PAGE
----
Monday, June 29, 2009

Ek Chatur Idea and How to travel, when in Mumbai

Its something that almost all of us who travel in Mumbai observe. especially when we are returning towards our homes on the sweaty and crowded evenings. Faces - Faces that tell stories - of people who are tired, who are weary and who are returning after "god-knows what kind of day at work". The usual scene inside a public mode of transport is - Men either thinking or sleeping. Young girls perpetually busy on their mobiles, women lost in their thoughts about preparing meals after a tiring day. Yes, life is tough here. And oh did I forget the "horny" drivers, the motionless traffic, the ubiquitous smoke, the permanently "under-construction" infrastructure and add to all of these nightmares, the incessant Rains –all of them contributing towards the agony of reaching home. My purpose for pointing out this fatigued atmosphere is something that I happened to experience today.

In midst of all of the above mentioned factors, since last few days - the BEST bus service has started a new initiative. On the two screens installed inside the bus, they regularly show popular hindi film songs especially old songs. Its not as if this is an "out-of-the-box" idea, but it surely seems to be working. Why Old songs? – coz of the wide target audience that the public transport caters too. Now, as I entered Bus no. 266 on a rainy evening, I heard two glasses – clinking against each other and out came Vijay Arora holding his guitar. Zeenat Aman started singing “chura liya hai tumne jo…bolo ticket…” – seeing me getting inside the bus, the conductor was quick to pounce.

As the journey went on, after the “yaadon ki baarat” song, some “badly-made, less said about them” commercials came and went without disturbing the Corner Seat Uncle from his slumber. Inside the bus, the atmosphere was like the first paragraph of this write up – dull and boring. A little while later, the bus – like a giant elephant roared, stuttered and halted. The aunty sitting ahead of me got irritated.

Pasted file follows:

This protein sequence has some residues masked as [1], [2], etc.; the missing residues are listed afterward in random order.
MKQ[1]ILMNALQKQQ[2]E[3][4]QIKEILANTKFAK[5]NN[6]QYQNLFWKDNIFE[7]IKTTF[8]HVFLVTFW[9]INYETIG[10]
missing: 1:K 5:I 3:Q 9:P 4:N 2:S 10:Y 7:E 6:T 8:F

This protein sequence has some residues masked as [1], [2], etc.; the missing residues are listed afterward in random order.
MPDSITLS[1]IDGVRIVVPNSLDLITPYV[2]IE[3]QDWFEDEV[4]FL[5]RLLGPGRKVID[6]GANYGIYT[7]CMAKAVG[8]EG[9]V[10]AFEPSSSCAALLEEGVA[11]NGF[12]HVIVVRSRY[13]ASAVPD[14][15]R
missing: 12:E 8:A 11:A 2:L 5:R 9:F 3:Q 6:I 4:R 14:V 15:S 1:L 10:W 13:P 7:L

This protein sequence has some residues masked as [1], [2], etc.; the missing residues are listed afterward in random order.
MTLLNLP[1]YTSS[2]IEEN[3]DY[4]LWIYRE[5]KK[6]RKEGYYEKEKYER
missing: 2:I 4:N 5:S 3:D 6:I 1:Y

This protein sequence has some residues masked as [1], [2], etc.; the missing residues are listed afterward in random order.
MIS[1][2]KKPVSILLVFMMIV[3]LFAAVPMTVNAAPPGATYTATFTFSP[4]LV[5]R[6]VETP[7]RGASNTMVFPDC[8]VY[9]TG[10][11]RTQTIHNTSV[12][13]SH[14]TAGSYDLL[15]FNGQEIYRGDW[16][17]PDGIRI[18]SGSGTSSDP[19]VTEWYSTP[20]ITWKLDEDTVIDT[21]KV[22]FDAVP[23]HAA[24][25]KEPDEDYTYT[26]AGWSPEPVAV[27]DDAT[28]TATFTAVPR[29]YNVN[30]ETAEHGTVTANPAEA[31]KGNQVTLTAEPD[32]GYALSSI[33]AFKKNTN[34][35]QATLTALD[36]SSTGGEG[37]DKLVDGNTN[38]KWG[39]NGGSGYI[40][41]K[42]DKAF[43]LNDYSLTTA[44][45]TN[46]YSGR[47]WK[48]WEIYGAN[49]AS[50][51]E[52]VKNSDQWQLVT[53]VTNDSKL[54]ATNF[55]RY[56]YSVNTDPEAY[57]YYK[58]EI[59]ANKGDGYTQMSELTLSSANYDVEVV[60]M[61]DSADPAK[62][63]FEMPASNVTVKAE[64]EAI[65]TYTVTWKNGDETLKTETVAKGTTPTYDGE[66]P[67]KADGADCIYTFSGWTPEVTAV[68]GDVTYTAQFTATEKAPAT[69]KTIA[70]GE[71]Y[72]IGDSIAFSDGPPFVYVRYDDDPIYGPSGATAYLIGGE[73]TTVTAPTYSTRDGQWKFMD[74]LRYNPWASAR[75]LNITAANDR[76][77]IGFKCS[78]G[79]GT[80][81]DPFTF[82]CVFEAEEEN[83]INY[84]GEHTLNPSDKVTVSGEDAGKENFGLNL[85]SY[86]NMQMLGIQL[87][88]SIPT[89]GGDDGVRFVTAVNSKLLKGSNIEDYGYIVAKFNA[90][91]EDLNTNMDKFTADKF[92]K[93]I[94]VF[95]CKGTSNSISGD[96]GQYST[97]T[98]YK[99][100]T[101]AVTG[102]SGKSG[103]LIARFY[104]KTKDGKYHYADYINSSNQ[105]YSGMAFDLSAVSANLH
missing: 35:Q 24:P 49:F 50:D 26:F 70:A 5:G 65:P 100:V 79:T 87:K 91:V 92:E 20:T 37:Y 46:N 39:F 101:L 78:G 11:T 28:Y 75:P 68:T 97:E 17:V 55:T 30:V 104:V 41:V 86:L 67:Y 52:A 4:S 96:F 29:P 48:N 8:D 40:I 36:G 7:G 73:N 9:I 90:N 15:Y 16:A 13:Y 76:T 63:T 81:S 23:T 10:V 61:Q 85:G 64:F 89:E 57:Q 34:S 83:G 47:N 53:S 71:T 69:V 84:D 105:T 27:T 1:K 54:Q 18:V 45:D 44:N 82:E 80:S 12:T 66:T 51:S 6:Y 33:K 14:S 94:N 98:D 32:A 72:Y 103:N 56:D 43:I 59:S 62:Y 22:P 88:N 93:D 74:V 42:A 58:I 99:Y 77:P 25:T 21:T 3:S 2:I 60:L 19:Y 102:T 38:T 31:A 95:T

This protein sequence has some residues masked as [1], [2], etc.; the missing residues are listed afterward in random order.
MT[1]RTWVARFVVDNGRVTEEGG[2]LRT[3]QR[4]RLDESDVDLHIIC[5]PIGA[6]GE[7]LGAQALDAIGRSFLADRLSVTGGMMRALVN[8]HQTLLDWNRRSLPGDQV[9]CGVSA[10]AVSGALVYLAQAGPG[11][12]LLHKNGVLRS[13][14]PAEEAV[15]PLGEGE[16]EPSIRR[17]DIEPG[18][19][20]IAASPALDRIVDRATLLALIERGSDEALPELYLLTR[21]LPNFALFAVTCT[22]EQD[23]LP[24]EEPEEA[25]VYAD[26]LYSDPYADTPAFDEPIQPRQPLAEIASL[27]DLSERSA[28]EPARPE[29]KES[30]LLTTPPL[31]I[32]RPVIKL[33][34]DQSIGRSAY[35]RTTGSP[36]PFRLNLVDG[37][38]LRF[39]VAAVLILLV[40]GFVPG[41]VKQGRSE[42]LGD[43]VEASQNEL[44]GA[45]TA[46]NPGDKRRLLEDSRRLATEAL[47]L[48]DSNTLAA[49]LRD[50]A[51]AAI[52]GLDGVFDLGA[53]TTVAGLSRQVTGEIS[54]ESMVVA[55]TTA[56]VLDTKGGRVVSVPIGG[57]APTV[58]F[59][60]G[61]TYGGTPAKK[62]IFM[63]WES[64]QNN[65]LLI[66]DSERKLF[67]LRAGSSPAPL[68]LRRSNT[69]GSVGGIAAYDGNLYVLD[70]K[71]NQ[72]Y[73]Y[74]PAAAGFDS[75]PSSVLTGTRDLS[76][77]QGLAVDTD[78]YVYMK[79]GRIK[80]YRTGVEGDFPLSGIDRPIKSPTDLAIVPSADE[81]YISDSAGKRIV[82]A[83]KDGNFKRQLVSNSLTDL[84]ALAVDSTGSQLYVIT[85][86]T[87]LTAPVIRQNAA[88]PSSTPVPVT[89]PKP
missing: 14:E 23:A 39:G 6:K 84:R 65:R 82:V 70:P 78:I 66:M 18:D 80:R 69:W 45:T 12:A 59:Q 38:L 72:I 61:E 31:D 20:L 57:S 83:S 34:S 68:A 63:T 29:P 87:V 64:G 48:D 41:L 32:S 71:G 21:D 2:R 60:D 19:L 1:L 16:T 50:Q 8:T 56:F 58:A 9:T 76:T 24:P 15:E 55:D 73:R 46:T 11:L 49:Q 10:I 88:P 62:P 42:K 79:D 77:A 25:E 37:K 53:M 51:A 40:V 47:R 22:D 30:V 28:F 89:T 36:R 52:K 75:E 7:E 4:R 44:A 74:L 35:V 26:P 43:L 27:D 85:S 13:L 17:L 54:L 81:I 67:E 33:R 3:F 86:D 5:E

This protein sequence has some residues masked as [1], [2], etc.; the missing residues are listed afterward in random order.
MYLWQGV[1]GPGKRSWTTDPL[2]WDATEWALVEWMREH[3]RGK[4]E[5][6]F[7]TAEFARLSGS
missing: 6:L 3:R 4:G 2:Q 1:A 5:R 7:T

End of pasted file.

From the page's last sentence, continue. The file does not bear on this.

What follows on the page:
“ye roz-roz ka traffic jam ho gaya hai…”

The visuals on the screen inside the bus flickered and then began the song. Mehmood, Kishore Kumar, Sunil Dutt, Saira Banu – “Ek Chaturnaaar….”. Now I consider this song as one of the most difficult songs ever to be composed and sung in hindi films. Manna Dey & Kishore Kumar were the singers and of course RD Burman’s music. The song had just begun and my eyes were instantly fixed to the screen. People in the bus were still fighting with either their or the city’s demons. As the song progressed, Mehmood’s antics began – “jis naari ka das…” – Back came the answer from Kishorda. And the battle on screen had just begun. I started to sing along, the guy sitting next to me started to talk on his cell phone. The Bus was still at its snail’s speed. The conductor had probed everyone over ticket and was now glued to the screen.

On screen, the “ghoda-chatur, ghoda-chatur” conversation began amongst the singers and actors. It started to turn hilarious. I could hardly control, I laughed out. A few men in the bus now started enjoying the song. A girl stopped staring outside the window and looked at the screen. The guy next to me put his cell down. The Deep Slumber Uncle now moved his head and in a while was staring at the screen like a kid. People started watching the song. They saw Mehmood confused with his harmonium keys. Sunil Dutt confused over the words. Kesto Mukherjee with his Chaplinsque moustache permanently confused. Inside the bus, those weary faces, those tired souls smiled. A sense of cheerfulness spread amongst the passengers. It was a wonderful sight, watching those “lightened” faces. Almost everyone knew about the song. By the time Mehmood had jumped from the window and the song had reached its ultimate crescendo – It was an amazing sight. Kishore Kumar had psychologically strangled Mehmood. I laughed out so loud that a few passengers were taken aback but chose not to respond. Infact they too smiled. Happiness had spread through the air. The smoke was now having a bad time. It was choking. Happiness was the cause. The bus in the meantime had started traveling. As the song came to an end, I was wondering at the genius of the people behind Padosan’s song and suddenly – the conductor came:

“tumko Apna Bazaar utarne ka tha na?”

And suddenly I realized that I had missed my bus stop. Movies, I tell you. It can surely work wonders on you. As Dev Benegal would put it “the magic of cinema”. I jumped out and saw the bus passing by me – in a second’s glance I saw the stern-looking conductor on his seat, smiling. No, not at me – to himself, to the song, or to the song called “life”

Note: So when you are stuck in those traffic "jams" while returning after earning your bread & "butter" – Take the BEST buses and the songs would surely provide you a reason to say "cheese"

© Copyrights 2009 All Rights Reserved. Hardik Mehta

Saturday, June 27, 2009

Landscape that has the power to change